The folks up at the Baseball Prospectus mother ship have been slowly releasing the organizational top 10 prospect lists throughout the winter, and on Tuesday was the Milwaukee Brewers’ turn to be featured. If you are a fan of the Milwaukee Nine, it’s difficult not to get excited when reading the first sentence in the introduction to the article: “This system has everything you want.” Much has been made about how excellent of a job the Brewers have done during their rebuilding effort, which was started by Doug Melvin in mid-2015 and has been carried on by David Stearns since he was hired as General Manager some 16 months ago. So when we take a look back to the top 10 prospect list for 2015 (published in November 2014), we should see a group bereft of talent when compared to this year’s iteration.
|SS Orlando Arcia (20)||6||5||High-A|
|OF Tyrone Taylor (20)||6||5||High-A, AA|
|RHP Devin Williams (20)||6+||5||R|
|RHP Taylor Williams (23)||6||5||High-A|
|OF Monte Harrison (19)||6+||5||R|
|3B Gilbert Lara (17)||6+||5||Instructs|
|RHP Jorge Lopez (21)||5+||4+||High-A|
|RHP Tyler Wagner (23)||5+||4+||High-A|
|LHP Kodi Medeiros (18)||6||4+||R|
|RHP Miguel Diaz (20)||6||4+||R|
|OF Lewis Brinson (22)||70||55||AA, AAA|
|LHP Josh Hader (22)||60||55||AA, AAA|
|OF Corey Ray (22)||60||50||A, High-A|
|SS Isan Diaz (20)||60||50||A|
|RHP Luis Ortiz (21)||60||50||High-A, AA|
|OF Brett Phillips (22)||55||45||AA|
|OF Trent Clark (20)||55||45||A|
|3B Lucas Erceg (21)||60||40||R, A|
|SS Mauricio Dubon (22)||50||45||High-A, AA|
|RHP Cody Ponce (22)||50||45||High-A|
(Note: the 2-8 scale used in 2015 is considered a shorthand version of the more popularly seen 20-80 scale that was used in 2017. The grades all still mean the same thing, with a 5 and a 50 being the equivalent of major league average, and a grade like 4+ can be considered the same as a 45).
Okay, hold on just a minute here. The almost universally praised 2017 system boasts six prospects who received OFPs of 60 or better. And the 2015 system, which was considered to be anywhere from the bottom 10 to one of the worst farm systems in baseball, featured…eight prospects who received OFPs of 60 or better? So in terms of OFP within the top 10, it could be said that this year’s system has actually taken a step back from where it was two years ago.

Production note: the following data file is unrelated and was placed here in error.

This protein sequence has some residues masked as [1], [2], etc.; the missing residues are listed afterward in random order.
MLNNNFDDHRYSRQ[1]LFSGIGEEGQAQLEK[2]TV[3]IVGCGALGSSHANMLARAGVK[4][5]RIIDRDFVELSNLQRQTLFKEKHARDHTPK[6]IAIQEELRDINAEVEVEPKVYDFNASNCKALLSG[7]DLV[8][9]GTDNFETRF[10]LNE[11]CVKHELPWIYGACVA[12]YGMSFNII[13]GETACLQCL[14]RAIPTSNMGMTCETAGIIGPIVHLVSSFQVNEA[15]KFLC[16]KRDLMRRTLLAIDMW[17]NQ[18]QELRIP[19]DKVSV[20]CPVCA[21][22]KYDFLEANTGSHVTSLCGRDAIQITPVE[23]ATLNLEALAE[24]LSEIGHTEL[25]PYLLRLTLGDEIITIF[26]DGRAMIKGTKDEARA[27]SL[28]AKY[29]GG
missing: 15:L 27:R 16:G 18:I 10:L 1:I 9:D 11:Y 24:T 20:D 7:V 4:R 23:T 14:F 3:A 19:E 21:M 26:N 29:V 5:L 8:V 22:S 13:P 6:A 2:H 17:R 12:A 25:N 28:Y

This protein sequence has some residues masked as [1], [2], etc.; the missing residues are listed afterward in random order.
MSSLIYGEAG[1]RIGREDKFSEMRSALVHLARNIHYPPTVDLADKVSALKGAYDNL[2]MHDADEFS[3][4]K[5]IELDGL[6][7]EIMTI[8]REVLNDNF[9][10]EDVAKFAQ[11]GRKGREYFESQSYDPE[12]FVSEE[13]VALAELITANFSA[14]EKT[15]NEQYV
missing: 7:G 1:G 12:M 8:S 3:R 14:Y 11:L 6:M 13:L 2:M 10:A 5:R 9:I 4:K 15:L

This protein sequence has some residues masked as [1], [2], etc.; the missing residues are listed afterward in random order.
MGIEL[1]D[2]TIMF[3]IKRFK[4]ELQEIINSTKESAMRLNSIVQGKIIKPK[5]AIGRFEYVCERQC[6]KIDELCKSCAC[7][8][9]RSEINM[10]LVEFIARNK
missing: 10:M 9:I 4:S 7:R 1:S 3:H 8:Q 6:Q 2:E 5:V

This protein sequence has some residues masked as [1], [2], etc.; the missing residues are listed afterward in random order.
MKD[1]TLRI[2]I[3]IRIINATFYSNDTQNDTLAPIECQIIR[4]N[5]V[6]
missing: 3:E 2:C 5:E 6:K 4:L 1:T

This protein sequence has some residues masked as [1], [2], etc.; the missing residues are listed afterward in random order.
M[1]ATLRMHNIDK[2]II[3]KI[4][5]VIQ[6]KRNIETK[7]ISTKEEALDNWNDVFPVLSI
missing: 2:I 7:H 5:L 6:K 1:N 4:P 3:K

While this year’s top 10 may not offer as much promise as the 2015 list, an obvious distinction can be made between the two. Two years ago, the only player on the list who had even sniffed the AA level was Tyrone Taylor, who received a five game trial at the level at the end of the 2014 season. In 2015, BP’s scouting staff saw some eight players with the potential to be first division contributors, but all of them were years away from contributing at the big league level (two years later, just three of those players – Orlando Arcia, Jorge Lopez, and Tyler Wagner – have made their big league debuts). The 2015 list featured five players that had yet to even make it to full season ball, including one, Gilbert Lara, who hadn’t even played a game as a professional. With that much future projection involved, the 2015 top 10 was an inherently risky group.
Two years later, all but two of those players (Wagner via trade, Miguel Diaz via Rule 5 Draft pick) remain in Milwaukee’s system. With the exception of Arcia, who is no longer prospect-eligible, all of the 2015 class has fallen out of top 10 consideration. That speaks to the inexact science of scouting minor leaguers that are not in close proximity to The Show; while all those players still can boast some combination of promising tools, some have been beset by injury (Taylor Williams, Monte Harrison, Devin Williams), and others by inconsistent-to-poor performances (Jorge Lopez, Kodi Medeiros, Taylor, and Lara).
The 2017 list, on the other hand, includes five players who already have experience at the AA level or higher, and each player who made the list spent time in full season ball last year. For players like Lewis Brinson and Josh Hader, who finished last year in AAA, it’s no longer so much a question of “if” those players will make it to the big leagues, but “when” and “how much value will they provide”. That wasn’t necessarily the case in 2015, when top prospects Arcia and Taylor were still waiting to prove they could make the jump from high-A to AA, which is generally considered one of the most challenging developmental hurdles in a minor league player’s career. So while the ceiling for the 2017 group in terms of OFP may not be as high as the 2015 group’s was thought to be, the floor should be far less abstract; Brinson, Hader, Luis Ortiz, Brett Phillips, and Mauricio Dubon all appear likely to provide some modicum of MLB value in the near to mid-term future.
Ultimately, any given top prospect list is little more than a snapshot in time. The 2015 list appeared to be stuffed with potentially above-average MLB talent. Fast forward two years, and the only MLB contributions from that group are less than 35 combined innings from Wagner and Lopez and a .217 TAv from Arcia in 55 games, with major hurdles still facing the other seven players from that ensemble as they attempt to make it to the big leagues. The most recent top 10, on the other hand, figures to graduate a handful of potential impact players to the big leagues as soon as this season; though as BPMilwaukee editor-in-chief Nicholas Zettel discussed earlier this week, actualizing those 60 and 70 OFPs at the MLB level is a much rarer and more difficult task altogether.